I talk to a lot of people about cloth diapers. A lot. I talk to people who have never used cloth diapers but want to, and people who used cloth diapers with their children in the 80s or in the 50s and wish they hadn't. Moms, grandmas, great-grandmothers, aunts, sisters, husbands, friends. You name 'em, I've spoken to them.
The thing is, most people have a pretty outdated perception of cloth diapering. Your baby's grandmother (or great-grandmother) remembers something very different than what is available today. And your friends that think cloth diapering is too much work, or gross, are simply buying into the myth. So, I'm going to set the record straight, by debunking some of the myths about cloth diapering over a series of posts here, on our blog.
Myth #1: Cloth Diapers Leak.
True, cloth diapers that are ill-fitting, or poorly cared for, or old, leak. But there are hundreds of styles and systems available today that are clean, secure, and virtually leak-free.
Fit: Cloth diapers must fit correctly to prevent leakage. The most common place, I've found, for a major leak (or blowout) is between the legs. If the diaper gaps or sags between the legs, pee or poop will leak from the diaper, especially if your child is in an awkward position, like sleeping on his side, or climbing out of her Bumbo (as happened to me once). Your child's unique build can make finding the best fit even trickier; skinny legs, fat legs, long waist? It can take some experimentation to find the best fitting diaper for your child. But once you find the right diaper system for your child, you will see a majority of your leaking issues resolved. Fitted diapers are considered the very best at containing leaks. Even breastfed poop and runny diarrhea are well-contained with fitted diapers. Pocket diapers are another reliable option. And while prefolds and contours are not considered leak-proof to most people, you can achieve the same level of overall leak protection, with a snug-fitting diaper cover.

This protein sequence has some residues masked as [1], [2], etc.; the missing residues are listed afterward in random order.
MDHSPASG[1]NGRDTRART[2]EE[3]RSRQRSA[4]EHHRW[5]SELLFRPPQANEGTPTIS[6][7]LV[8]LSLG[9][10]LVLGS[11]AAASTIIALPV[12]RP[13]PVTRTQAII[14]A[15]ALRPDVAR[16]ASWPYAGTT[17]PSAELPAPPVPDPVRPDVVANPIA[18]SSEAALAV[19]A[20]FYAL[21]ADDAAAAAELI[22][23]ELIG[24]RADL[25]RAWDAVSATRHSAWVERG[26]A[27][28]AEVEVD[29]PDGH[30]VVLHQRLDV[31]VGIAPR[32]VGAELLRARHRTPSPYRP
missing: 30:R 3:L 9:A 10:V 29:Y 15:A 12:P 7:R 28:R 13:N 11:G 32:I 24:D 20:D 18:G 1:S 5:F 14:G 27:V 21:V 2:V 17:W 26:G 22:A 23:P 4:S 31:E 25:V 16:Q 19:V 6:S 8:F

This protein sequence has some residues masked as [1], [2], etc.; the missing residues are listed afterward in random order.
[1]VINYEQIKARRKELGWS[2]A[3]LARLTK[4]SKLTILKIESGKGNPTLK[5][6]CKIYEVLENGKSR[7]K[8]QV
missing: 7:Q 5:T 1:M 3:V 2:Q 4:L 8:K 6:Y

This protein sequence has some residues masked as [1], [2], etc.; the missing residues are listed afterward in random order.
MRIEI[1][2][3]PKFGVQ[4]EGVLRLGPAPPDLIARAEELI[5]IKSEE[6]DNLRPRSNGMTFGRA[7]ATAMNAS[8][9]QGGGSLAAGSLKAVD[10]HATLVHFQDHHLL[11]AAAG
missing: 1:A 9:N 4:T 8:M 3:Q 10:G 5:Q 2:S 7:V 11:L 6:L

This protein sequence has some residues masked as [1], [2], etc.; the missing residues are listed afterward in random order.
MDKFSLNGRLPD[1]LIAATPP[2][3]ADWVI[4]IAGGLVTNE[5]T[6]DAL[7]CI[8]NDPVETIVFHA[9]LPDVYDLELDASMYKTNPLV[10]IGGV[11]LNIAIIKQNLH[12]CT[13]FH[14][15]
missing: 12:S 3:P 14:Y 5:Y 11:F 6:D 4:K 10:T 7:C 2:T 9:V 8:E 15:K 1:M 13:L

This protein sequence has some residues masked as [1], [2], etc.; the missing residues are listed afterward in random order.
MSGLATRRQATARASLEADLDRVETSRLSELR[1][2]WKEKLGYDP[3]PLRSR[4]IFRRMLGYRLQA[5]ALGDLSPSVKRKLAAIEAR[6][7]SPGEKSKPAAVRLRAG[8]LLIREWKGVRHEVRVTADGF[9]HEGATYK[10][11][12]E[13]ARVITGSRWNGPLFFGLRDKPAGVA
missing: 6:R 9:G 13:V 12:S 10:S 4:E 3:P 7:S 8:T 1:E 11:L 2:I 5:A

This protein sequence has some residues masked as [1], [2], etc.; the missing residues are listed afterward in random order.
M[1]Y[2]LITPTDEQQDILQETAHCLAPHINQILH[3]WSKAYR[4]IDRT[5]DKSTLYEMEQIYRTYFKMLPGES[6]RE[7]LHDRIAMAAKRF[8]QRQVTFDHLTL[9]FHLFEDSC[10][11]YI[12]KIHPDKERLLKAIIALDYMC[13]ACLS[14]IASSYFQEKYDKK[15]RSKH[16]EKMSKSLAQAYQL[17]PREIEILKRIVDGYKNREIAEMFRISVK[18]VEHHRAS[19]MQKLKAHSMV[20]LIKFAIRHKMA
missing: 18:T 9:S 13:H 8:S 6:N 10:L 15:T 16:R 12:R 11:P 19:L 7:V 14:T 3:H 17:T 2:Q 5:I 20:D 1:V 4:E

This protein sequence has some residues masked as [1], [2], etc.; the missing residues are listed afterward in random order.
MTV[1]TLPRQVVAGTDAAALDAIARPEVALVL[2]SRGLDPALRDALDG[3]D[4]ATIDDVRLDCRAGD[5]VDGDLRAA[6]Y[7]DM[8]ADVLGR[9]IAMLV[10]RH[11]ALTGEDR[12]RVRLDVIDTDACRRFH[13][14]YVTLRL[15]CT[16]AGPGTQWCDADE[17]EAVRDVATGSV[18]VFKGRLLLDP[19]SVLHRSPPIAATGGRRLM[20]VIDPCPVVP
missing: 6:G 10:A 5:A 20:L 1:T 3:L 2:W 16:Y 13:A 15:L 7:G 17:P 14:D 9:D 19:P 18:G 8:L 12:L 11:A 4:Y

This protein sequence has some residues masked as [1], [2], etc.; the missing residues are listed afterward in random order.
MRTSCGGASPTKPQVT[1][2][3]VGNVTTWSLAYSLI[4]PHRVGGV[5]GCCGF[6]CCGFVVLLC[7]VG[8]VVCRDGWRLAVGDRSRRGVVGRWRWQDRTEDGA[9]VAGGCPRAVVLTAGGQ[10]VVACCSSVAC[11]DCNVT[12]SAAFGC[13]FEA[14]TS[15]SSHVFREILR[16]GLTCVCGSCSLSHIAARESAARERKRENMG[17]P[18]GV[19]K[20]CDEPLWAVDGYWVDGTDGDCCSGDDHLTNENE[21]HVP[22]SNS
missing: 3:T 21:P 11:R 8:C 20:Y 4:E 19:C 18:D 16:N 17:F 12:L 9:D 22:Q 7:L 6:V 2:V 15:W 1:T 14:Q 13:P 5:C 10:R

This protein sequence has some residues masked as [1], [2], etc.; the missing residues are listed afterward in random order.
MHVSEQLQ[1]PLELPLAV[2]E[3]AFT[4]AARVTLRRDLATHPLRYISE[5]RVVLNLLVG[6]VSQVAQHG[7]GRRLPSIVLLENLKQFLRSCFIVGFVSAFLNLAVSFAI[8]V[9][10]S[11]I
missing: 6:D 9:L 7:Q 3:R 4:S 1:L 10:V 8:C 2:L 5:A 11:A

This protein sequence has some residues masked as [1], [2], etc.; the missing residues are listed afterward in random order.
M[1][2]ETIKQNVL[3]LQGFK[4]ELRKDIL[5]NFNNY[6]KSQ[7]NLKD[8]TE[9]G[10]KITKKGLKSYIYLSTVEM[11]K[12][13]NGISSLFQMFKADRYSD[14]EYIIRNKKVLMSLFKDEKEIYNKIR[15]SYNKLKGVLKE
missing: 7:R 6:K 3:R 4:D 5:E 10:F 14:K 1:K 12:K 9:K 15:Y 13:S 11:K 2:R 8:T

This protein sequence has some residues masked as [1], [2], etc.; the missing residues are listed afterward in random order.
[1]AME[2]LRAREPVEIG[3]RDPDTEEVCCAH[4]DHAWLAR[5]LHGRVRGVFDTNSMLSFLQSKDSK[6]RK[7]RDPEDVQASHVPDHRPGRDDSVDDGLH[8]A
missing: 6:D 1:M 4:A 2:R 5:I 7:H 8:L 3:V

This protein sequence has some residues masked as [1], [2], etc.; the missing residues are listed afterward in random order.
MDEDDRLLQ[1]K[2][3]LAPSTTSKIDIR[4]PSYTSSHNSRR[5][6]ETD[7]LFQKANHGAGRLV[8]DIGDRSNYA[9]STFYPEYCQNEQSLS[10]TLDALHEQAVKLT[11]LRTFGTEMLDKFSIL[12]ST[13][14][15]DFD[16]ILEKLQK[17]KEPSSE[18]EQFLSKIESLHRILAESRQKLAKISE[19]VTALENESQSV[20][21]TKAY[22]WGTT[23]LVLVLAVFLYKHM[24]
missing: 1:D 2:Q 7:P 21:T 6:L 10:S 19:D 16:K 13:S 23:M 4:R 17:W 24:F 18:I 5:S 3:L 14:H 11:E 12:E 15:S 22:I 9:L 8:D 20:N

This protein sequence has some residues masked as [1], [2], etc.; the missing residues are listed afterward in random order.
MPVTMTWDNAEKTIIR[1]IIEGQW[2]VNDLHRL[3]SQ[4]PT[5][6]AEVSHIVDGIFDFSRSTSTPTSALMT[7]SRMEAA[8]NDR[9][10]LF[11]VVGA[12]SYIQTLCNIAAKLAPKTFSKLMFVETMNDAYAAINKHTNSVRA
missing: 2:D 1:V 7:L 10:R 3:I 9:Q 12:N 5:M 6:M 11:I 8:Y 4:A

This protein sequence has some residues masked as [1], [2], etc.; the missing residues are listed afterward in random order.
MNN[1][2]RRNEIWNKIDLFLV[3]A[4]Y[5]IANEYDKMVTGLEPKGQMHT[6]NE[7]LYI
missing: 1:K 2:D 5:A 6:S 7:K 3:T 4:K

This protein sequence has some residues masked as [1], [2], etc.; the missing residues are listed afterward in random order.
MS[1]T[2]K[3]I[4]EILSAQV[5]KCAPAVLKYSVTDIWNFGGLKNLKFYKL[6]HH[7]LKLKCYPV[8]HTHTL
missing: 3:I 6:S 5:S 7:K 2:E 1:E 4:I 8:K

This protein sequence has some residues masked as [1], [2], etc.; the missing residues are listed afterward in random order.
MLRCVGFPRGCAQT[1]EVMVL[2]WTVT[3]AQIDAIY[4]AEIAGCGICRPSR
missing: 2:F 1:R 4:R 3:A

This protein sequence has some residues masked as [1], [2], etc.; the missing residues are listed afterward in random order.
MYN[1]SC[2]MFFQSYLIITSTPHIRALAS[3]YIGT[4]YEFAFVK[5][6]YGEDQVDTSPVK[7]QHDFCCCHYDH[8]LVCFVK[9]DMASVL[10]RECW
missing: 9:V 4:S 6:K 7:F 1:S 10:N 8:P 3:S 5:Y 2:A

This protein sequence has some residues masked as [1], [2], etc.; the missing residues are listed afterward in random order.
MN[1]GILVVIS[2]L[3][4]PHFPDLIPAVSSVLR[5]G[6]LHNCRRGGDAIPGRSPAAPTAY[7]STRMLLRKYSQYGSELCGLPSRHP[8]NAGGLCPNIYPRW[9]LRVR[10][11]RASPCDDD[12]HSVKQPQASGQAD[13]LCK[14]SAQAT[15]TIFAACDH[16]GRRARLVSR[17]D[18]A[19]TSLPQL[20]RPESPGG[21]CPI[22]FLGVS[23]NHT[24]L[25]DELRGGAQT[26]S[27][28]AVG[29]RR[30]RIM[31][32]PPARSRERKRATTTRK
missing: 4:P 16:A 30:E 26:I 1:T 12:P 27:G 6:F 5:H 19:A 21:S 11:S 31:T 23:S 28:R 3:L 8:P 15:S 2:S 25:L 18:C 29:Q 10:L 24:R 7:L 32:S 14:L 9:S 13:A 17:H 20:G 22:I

Care: Cloth diapers require special care and cleaning. Many manufacturers explicitly state that you should never use diaper rash creams with cloth diapers because the zinc oxide can coat the fabrics and cause them to lose their absorbent properties. Or, in the case of polyester fleece, can create a barrier, preventing the easy passage of liquids into the soaker. Known as "repellency," this is a common cause of leakage. Some laundry detergents can also cause repellency, and hard water build-up is a common source as well. If your diapers should become repellent, or if you obtain diapers that were improperly cared for, they may need to be "stripped" to remove that build-up. The most common product used for stripping cloth diapers is Dawn Dish Soap. We don't recommend putting dish soap in your washing machine, but instead suggest scrubbing your diapers by hand. Grab an old toothbrush, and a bucket, and scrub, scrub, scrub. Once you have stripped your diapers, an occasional soak with Rockin' Green Cloth Diaper Detergent can help prevent build-up. *If your child has diaper rash, we recommend using all-natural products OR using a diaper liner.
Age: At some point, even the most luxurious, absorbent, and cute cloth diapers will lose their ability to absorb and retain liquid. Luckily, they are easy to rejuvenate, or repurpose. You may find it necessary to replace the microterry inserts in your pocket diapers after Baby #1 has outgrown them. And, one of the many great things about prefold diapers, for example, is their long life after diapering - even ragged, old prefold diapers can be used as rags around the house.
I have two children, our oldest was in disposable diapers for 10 days following his birth, and our youngest was in and out of disposables for a few months due to some infectious diaper rash which required medicated diaper cream. In our experience, no disposable diaper has ever performed as well as a properly fitting cloth diaper.